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Preserving no claims discount bonus without a car (2 year expiry)
hobbsy - 6/1/18 at 06:55 PM

Hi

Does anyone have any cunning ways to achieve this?

I have a policy in which it will lapse in the future but no vehicle to insure to preserve it. Ordinarily it will lapse after two years.

Ive googled a bit and there are some suggestions you could insure a car twice (I.e one that I donít own)

Any other ideas?

Itís about eight years worth and I will need it in the future.


nick205 - 6/1/18 at 07:08 PM

Currently being unable to drive or insure due to epilepsy this worries me too. I've now gone just over 3 years and the research I've done indicates I've already lost the 10+ years NCD I had. It seems if I get a license it'll be incurring fairly high insurance premiums.

If you or others have any input I'd be pleased to hear it as well.


hobbsy - 6/1/18 at 07:11 PM

On a random thread somewhere aviva was mentioned as letting you get away with three years but pretty much everything else Iíve read says two.

Iím hoping a broker will comment as there are a few in here right?


martin500 - 6/1/18 at 07:58 PM

My brother wanted to borrow my motorhome but was unable to take out his own insurance because he was told you cannot have two insurance policies on the same vehicle, I questioned this with my own insurers and they agreed.

I wouldn't worry too much about NCD, I lost my NCD on one of my policies after my Land Rover was stolen but when I replaced it the insurance didn't change by much. Annoyingly it meant I lost the NCD on my other 2 policies but that didn't increase them by much either.


hobbsy - 6/1/18 at 08:14 PM

I beg to differ when it's a normal car, i.e. not a classic or a kit or a low risk vehicle like a Land Rover. Lot's of those policies don't require or accrue NCB.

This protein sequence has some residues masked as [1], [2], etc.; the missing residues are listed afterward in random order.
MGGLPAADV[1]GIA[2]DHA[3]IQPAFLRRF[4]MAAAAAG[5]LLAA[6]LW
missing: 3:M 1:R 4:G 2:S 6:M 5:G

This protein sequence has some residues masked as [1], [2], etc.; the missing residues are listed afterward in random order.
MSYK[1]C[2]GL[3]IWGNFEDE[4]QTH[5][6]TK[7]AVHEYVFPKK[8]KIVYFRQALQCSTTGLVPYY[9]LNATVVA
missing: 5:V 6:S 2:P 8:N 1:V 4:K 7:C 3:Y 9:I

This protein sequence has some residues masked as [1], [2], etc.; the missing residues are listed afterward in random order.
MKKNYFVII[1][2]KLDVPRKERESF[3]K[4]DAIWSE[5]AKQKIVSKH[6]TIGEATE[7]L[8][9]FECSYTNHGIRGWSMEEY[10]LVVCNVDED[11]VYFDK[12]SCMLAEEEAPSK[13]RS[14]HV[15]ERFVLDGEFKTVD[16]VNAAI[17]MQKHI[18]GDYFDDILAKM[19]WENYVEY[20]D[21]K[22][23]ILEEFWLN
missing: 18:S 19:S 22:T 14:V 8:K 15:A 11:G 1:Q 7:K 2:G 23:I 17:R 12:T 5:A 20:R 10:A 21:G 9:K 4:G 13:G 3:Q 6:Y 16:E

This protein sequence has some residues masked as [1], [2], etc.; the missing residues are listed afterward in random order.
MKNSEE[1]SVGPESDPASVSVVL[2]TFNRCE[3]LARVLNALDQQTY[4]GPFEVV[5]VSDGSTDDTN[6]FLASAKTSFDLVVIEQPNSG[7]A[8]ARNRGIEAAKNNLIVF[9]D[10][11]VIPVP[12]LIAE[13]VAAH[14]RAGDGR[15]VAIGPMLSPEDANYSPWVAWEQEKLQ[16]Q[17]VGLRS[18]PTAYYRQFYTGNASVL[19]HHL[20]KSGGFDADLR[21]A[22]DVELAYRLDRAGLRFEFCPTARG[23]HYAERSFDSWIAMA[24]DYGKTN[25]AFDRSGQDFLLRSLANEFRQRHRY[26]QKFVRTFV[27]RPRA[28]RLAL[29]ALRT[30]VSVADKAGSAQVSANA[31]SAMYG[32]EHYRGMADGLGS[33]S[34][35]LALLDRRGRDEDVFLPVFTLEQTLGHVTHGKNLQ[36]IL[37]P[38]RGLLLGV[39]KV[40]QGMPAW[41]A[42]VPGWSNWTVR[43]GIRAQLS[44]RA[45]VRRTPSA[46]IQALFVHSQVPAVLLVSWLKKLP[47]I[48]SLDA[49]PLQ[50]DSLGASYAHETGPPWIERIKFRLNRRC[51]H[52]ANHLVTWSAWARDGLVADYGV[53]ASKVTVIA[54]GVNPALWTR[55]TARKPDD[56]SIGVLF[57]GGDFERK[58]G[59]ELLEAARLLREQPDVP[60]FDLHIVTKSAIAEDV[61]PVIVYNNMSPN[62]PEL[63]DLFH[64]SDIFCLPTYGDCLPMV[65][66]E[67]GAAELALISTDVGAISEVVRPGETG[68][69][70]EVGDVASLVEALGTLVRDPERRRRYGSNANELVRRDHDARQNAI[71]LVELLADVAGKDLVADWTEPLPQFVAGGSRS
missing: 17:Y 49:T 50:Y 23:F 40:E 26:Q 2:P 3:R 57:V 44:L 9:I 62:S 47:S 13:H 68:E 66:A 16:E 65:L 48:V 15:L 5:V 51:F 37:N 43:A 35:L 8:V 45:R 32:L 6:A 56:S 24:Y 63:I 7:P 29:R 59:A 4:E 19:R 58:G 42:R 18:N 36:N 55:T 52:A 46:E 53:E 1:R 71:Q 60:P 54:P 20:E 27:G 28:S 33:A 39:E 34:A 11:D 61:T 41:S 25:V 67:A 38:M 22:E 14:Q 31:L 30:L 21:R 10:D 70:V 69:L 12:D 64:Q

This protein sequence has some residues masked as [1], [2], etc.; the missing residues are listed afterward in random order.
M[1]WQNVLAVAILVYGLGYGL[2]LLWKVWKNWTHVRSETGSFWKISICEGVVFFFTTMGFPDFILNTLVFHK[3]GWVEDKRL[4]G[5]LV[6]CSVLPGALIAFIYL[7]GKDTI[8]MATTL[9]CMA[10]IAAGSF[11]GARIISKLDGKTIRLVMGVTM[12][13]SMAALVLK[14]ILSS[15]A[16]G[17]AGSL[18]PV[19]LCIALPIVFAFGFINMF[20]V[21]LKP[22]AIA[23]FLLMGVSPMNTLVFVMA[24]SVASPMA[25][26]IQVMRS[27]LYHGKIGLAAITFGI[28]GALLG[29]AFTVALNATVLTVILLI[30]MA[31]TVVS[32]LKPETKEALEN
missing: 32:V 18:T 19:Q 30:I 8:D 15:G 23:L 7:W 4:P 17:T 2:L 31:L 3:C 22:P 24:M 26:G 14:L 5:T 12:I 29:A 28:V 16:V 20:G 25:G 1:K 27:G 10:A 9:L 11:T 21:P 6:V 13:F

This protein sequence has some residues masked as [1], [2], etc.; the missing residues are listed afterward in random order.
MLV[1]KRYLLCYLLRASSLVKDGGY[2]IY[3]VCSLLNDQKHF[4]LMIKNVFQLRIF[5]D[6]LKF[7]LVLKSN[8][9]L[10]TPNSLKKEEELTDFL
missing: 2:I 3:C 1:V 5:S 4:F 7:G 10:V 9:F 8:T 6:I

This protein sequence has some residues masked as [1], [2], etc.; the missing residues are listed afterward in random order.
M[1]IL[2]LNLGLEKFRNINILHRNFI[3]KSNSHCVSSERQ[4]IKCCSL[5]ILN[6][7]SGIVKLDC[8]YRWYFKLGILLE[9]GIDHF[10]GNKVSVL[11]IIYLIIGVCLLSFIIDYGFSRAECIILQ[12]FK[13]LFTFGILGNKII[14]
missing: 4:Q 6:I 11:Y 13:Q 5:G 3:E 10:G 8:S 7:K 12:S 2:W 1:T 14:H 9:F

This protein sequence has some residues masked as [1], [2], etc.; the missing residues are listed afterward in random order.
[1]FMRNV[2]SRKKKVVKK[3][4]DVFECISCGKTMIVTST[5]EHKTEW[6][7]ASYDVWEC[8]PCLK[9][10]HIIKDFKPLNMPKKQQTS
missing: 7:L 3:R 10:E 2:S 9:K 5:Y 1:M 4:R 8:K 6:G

For normal policies 8 years NCB and is likely to give around a 60 or 70% discount vs. having none. Hence I'm keen not to lose it.


CosKev3 - 6/1/18 at 08:27 PM

If you really think it's worth keeping the NCB buying a £100 shitter is probably the easiest way of doing it and insuring that?


jossey - 6/1/18 at 10:30 PM

Insure a kit car for someone mine was £104 a year.

David


HAL 1 - 6/1/18 at 10:58 PM

I also lost my no claims bonus due to illness, and it really wasn't too bad when It came to insurance later, that's on an ordinary car.
I'm guessing that because I didn't lose my licence through a ban then it's different, maybe ??


martin500 - 7/1/18 at 01:03 AM

quote:
Originally posted by hobbsy
I beg to differ when it's a normal car, i.e. not a classic or a kit or a low risk vehicle like a Land Rover. Lot's of those policies don't require or accrue NCB.


For normal policies 8 years NCB and is likely to give around a 60 or 70% discount vs. having none. Hence I'm keen not to lose it.


Maybe it is my age but my BMW 330 insured for 20,000 miles per annum including business use was £220 after declaring the theft of my Land Rover, strangely my kit car with 5.000 miles is the same price.


SteveWalker - 7/1/18 at 09:10 AM

Buy a wreck, keep it off road and sorn it?

If you find the right company you can pay very little insurance and still keep the no claims.